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Auto sector stays resilient in times of tariffs and oil spike

Last month’s positive sales data came as a relief to automakers in the US, amidst apprehensions that the latest import tariffs would dampen the prospects of the sector. In June, most companies withstood the pressure from the used-vehicle market and rising interest rates while benefitting from the strong job market and tax cuts.  It is expected that besides political tensions, rising oil prices and the saturated market will drag sales in the coming months.

Among the leaders, Ford Motor (F), Fiat Chrysler (FCAU), Toyota (TM) and Honda (HMC) posted better-than-expected sales for June. Meanwhile, Nissan defied the estimates for a decline by registering modest growth. Sales of General Motors (GM), the largest American automaker which no more provides monthly figures, moved up in the second quarter aided by strong demand for trucks and newly launched crossovers.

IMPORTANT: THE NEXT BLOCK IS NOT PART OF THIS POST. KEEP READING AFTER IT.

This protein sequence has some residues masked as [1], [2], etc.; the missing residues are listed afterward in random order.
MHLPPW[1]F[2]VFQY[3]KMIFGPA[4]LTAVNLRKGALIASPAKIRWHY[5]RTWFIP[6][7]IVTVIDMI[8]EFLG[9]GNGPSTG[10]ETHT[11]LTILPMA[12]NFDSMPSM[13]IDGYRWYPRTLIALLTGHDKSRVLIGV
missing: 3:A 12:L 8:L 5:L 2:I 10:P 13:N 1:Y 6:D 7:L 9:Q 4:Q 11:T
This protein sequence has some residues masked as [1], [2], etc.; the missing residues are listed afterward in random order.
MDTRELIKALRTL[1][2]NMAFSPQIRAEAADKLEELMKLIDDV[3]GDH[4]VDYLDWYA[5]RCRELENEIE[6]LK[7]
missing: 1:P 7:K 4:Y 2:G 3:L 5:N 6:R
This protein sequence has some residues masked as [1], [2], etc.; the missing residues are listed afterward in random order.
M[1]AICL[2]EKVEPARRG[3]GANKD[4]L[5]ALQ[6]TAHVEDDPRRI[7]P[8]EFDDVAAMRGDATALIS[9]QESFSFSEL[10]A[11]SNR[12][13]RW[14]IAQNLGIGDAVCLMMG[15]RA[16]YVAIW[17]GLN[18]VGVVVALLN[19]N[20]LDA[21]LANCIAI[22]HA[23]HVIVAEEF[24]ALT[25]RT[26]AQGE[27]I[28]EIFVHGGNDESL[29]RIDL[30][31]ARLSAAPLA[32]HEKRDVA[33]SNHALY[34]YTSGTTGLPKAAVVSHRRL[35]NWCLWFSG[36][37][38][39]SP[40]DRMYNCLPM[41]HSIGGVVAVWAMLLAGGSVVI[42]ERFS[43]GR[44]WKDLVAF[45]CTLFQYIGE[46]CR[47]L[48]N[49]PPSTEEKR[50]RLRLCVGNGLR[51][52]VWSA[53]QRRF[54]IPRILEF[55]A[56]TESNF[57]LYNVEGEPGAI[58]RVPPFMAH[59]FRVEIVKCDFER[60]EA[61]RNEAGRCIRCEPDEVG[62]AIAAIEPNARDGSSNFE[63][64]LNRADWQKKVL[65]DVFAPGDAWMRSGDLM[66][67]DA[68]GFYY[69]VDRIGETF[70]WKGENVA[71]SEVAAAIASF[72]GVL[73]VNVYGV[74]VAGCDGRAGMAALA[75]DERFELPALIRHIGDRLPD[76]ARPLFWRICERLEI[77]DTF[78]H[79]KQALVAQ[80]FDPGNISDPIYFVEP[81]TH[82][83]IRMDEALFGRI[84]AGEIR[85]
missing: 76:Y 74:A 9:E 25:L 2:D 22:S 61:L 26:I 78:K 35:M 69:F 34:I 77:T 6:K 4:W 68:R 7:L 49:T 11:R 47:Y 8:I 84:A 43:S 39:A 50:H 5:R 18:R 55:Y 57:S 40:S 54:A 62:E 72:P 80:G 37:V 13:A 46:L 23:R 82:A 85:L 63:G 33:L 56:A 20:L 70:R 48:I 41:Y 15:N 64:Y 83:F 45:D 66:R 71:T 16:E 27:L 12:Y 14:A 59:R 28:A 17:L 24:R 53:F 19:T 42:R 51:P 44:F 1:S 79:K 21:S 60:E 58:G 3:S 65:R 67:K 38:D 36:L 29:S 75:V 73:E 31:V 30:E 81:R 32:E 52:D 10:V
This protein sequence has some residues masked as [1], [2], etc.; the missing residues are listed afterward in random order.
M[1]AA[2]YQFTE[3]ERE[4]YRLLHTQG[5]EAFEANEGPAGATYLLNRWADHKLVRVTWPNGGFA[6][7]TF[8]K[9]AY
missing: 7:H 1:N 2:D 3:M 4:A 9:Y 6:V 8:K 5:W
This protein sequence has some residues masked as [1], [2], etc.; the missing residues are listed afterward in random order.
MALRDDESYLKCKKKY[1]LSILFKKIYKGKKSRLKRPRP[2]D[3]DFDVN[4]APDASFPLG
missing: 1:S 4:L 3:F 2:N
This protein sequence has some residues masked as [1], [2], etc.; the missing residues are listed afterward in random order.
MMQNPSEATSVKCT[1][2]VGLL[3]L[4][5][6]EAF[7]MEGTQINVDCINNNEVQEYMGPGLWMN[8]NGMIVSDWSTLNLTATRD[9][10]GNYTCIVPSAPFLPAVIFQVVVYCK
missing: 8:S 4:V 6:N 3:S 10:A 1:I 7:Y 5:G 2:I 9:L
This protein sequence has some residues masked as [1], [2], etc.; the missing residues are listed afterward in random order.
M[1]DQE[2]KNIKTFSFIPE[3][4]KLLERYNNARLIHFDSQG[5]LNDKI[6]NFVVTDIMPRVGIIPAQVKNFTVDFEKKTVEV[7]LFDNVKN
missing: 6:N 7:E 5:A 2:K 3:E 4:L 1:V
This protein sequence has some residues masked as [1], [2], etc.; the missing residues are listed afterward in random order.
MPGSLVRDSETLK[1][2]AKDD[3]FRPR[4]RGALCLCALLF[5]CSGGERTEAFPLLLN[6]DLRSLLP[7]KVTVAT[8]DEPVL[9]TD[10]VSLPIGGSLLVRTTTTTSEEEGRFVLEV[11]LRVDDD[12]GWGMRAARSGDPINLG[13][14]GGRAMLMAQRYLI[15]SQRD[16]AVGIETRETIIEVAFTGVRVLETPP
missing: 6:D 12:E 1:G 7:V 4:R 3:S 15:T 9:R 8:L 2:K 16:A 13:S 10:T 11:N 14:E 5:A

Meanwhile, the stocks including those of GM and Ford remained in the red on Tuesday, reflecting the downbeat market sentiment triggered by tariff woes.  The biggest loser was Tesla (TSLA), which failed to elicit investor confidence despite ramping up Model 3 production.

It is expected that besides political tensions, rising oil prices and the saturated market will drag sales in the coming months

Tesla (TSLA), which has been in the spotlight for the fuss over production deadlines, achieved more than 50% production growth in the second quarter for its mid-sized sedan Model 3, with output rising to 5,000 units per week towards the end of the quarter.

General Motors shipped a total of 758,376 vehicles during the quarter, marking a 4.6% increase from last year, on the strength of trucks and SUVs. Another contributor to GM’s growth was the Bolt electric car.

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With a market value that is second only to GM, Ford (F) surprised both investors and market watchers by posting a 1.2% growth in June sales to 230,635 units, contrary to expectations for a decline. As in the case of GM, trucks and SUVs did the magic for Ford.

Fiat Chrysler owes its above-consensus sales growth mostly to the company’s flagship brand Jeep. Overall, the Dodge maker sold 202,264 units in June, up 8% compared to last year.

The US sales of Japanese carmakers Toyota Motor (TM) and Honda (HMC) grew 3.6% and 4.8% respectively during June, while Nissan settled for a modest gain of just above 1%.

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